First left off rue de la Loge is Grande-Rue Jean-Moulin , where Moulin, hero of the Resistance, lived at no. 21. To the left, at no. 32, the present-day Chamber of Commerce is located in one of the finest eighteenth-century hôtels , the Hôtel St-Côme, originally built as a demonstration operating theatre for medical students. On the opposite corner, rue de l'Argenterie forks up to place Jean-Jaurès . This square is a nodal point in the city's student life: on fine evenings between 6pm and 7pm you get the impression that the half of the population not in place de la Comédie is sitting here and in the adjacent place du Marché-aux-Fleurs. Through the Gothic doorway of no. 10 of place Jean-Jaurès, is the so-called palace of the kings of Aragon, who ruled Montpellier for a stretch in the thirteenth century. Close by is the Halles Castellane , a graceful, iron-framed market hall.

A short walk from place Jean-Jaurès, the Hôtel de Varenne, on place Pétrarque, houses two local history museums of somewhat specialized interest, the Musée de Vieux Montpellier (Tues-Sat 9am-noon & 1.30-5pm; free), concentrating on the city's history, and the more interesting, private Musée Fougau on the top floor (Wed & Thurs 3-6.30pm; free), dealing with the folk history of Languedoc and things Occitan. Off to the right, the lively little rue des Trésoriers-de-France has one of the best seventeenth-century houses, the Hôtel Lunaret , at no. 5, while round the block on rue Jacques Coeur you'll find the Musée Languedocien (Mon-Sat 2-5pm), which houses a very mixed collection of Greek, Egyptian and other antiquities.

On the hill at the end of rue Foch, from which the royal artillery bombarded the Protestants in 1622, the formal gardens of the Promenade du Peyrou look out across the city and away to the Pic St-Loup, which dominates the hinterland behind Montpellier, with the distant smudge of the Cévennes beyond. At the farther end a swagged and pillared water tower marks the end of an eighteenth-century aqueduct modelled on the Pont du Gard. Beneath the grand sweep of its double tier of arches there is a pretty fruit and veg market (daily) and a huge Saturday flea market . At the city end of the promenade, a vainglorious triumphal arch shows Louis XIV-Hercules stomping on the Austrian eagle and the English lion, tactlessly reminding the locals of his victory over their Protestant "heresy".

Lower down the hill, on boulevard Henri-IV, the lovely but slightly run-down Jardin des Plantes (July & Aug Mon-Sat 8.30am-noon & 2-6pm; rest of year Mon-Sat 10am-5pm; free), with alleys of exotic trees, is France's oldest botanical garden. In the words of the poet Paul Valéry, this is where "the pensive, the careworn and talkers-to-themselves come towards evening". Across the road is the long-suffering cathedral , with its massive porch, sporting a patchwork of styles from the fourteenth to the nineteenth centuries. Inside is a memorial to the bishop of Montpellier who sided with the half-million destitute vine-growers who came to demonstrate against their plight in 1907 and were fired on by government troops for their pains. Above the cathedral, in the university's prestigious medical school on rue de l'école-de-Médecine, the Musée Atger (Mon, Wed & Thurs 1.30-5.45pm; free) has a distinguished academic collection of French and Italian drawings, while the macabre Musée d'Anatomie (daily 2.30-5pm; free) displays all sorts of revolting things in bottles. Close by is the pretty little place de la Canourgue, and, beyond, down rue d'Aigrefeuille, the old university quarter, with some good bookshops on rue de l'Université.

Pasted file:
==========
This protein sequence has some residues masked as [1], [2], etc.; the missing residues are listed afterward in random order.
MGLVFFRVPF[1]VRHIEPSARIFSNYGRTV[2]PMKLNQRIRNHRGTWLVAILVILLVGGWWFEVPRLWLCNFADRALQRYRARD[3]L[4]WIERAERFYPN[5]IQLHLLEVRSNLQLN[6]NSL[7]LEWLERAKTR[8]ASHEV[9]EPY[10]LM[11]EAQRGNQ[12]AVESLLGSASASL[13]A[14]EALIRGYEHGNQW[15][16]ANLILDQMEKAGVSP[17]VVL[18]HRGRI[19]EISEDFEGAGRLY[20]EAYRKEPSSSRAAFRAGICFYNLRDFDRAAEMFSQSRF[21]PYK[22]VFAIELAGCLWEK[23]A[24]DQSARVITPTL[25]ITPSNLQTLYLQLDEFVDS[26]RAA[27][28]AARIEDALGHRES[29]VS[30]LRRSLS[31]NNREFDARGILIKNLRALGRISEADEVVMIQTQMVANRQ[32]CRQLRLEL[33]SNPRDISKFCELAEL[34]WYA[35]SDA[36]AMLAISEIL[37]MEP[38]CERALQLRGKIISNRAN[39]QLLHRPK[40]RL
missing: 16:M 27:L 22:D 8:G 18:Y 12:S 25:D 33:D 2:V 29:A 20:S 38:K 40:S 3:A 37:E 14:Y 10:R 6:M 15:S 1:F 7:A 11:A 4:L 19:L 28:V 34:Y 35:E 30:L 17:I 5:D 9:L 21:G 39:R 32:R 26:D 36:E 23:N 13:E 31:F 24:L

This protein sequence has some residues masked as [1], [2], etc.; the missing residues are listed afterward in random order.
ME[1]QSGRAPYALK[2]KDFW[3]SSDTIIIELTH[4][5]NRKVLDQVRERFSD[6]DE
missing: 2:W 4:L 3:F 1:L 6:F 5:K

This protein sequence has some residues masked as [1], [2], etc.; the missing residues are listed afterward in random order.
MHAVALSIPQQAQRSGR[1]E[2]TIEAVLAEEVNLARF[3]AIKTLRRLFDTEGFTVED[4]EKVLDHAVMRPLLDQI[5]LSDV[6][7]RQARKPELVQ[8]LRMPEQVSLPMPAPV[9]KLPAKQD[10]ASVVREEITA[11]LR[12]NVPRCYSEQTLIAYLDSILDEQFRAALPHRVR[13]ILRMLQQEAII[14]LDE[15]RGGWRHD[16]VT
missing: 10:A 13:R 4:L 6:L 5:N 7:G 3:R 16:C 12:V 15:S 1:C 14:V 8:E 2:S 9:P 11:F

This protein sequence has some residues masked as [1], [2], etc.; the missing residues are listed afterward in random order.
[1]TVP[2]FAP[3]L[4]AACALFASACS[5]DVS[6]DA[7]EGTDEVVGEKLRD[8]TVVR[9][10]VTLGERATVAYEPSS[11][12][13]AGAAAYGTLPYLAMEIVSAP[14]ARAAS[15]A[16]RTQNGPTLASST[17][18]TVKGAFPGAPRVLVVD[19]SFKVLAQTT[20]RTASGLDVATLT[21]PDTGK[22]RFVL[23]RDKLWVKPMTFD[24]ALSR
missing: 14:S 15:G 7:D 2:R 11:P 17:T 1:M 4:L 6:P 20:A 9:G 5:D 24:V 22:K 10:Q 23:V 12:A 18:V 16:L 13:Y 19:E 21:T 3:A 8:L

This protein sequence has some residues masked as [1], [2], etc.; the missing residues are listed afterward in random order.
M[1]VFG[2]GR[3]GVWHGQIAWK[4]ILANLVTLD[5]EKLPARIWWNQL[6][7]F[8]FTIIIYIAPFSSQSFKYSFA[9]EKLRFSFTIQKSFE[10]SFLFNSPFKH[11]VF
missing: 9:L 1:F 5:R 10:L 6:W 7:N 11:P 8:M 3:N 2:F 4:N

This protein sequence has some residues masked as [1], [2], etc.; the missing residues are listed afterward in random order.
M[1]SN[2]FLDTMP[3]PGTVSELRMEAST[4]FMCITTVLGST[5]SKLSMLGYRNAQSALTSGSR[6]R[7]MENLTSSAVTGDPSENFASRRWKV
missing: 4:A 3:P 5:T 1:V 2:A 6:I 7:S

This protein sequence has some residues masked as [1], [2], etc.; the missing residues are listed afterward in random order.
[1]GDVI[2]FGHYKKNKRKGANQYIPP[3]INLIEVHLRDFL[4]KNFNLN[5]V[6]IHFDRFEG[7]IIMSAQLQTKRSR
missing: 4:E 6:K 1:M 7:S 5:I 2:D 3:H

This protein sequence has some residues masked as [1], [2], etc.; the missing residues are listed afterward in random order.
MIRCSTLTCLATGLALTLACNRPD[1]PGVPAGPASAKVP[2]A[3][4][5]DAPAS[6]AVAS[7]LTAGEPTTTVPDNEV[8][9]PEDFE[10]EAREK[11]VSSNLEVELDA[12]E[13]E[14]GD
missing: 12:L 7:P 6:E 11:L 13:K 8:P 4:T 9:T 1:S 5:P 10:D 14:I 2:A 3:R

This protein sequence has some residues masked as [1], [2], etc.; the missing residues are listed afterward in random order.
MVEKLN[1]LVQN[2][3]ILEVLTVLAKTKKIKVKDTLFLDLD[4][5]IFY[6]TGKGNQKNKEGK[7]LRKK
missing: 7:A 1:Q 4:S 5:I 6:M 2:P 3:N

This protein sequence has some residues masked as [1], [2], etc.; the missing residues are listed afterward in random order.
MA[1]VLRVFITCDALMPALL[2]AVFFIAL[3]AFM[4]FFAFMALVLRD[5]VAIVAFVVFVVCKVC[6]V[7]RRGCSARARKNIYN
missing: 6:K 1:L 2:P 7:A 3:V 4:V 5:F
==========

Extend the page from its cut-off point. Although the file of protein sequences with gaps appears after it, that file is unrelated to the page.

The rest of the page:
South of place de la Comédie stretches the controversial quarter of Antigone , a chain of postmodern squares and open spaces designed to provide a mix of fair-rent housing and offices, aligned along a monumental axis from the place du Nombre-d'Or, through place du Millénaire, to the glassed-in arch of the Hôtel de la Région. It's more interesting in scale and design than most attempts at urban renewal, but it has failed to attract the crowds away from the place de la Comédie and is often deserted. The enclosed spaces in particular work well, with their theatrical references to classical architecture, like oversized cornices and columns supporting only sky. The more open spaces are, however, disturbing, with something totalitarian and inhuman about their scale and blandness.